Estray livestock is a huge problem in North Texas.
Chief Deputy Jack Curd of Archer County said calls about animals account for 50% of the calls received at the sheriffs department.
"Since January the first we've had 385 different calls for livestock either cows, goats, horses or donkeys running wild. We've had 20 this week and already one today and it just takes up the majority of our time," said Chief Deputy Curd.
The consequences of livestock on the roads can be deadly. Texoma is mourning the loss of a DPS trooper killed in a crash in Montague County. A crash that would never have happened if cattle hadn't been loose on the highway.
"Bad fences on highways that's probably the worst problem we have but you know we also have criminals cut locks and go into peoples places and leave their gates wide open," said Chief Deputy Curd.
And owners be warned if your animals gets lose you will pay the consequences.
"A person could be civilly responsible for anything that happens, you know if someone hits a cow and dies they could be responsible for the damages and for the civil liability of it," said Chief Deputy Curd.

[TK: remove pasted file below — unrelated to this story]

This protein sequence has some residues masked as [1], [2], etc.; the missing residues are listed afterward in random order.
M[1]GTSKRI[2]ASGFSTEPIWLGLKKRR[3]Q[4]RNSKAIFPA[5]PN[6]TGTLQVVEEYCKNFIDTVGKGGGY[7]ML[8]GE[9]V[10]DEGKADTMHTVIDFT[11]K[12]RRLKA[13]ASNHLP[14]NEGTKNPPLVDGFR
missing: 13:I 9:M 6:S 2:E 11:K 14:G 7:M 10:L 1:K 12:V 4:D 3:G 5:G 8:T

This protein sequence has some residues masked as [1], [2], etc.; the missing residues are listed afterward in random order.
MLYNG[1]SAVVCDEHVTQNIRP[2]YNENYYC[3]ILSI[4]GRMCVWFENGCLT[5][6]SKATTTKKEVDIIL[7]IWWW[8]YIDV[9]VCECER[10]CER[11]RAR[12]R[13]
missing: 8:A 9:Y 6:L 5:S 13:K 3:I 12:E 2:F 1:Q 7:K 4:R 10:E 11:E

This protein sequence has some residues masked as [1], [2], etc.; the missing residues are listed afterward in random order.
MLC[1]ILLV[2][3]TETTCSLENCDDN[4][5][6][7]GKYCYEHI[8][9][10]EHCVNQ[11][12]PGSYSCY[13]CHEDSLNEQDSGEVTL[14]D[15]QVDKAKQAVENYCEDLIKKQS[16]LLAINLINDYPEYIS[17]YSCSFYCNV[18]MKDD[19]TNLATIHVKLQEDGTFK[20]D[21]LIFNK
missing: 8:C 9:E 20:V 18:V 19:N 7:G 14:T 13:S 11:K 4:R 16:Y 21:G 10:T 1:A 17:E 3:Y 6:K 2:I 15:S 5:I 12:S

However, in the end its all about working together to ensure everyone's safety.
"The worst thing is to pass up a cow on the road and not call because the next person may not see it and hit them and could turn out to be a deadly situation," said Chief Deputy Curd.
If livestock is found running loose, and the owner cannot be identified the animals will be impounded. Officials say it could cost as much at $1,600 to recover the animals. The fees cover feeding, housing and caring for the livestock.
Officials ask that livestock owners keep all information updated with their sheriff's office. Troopers say more than one cow was involved in the crash that killed corporal Slaton.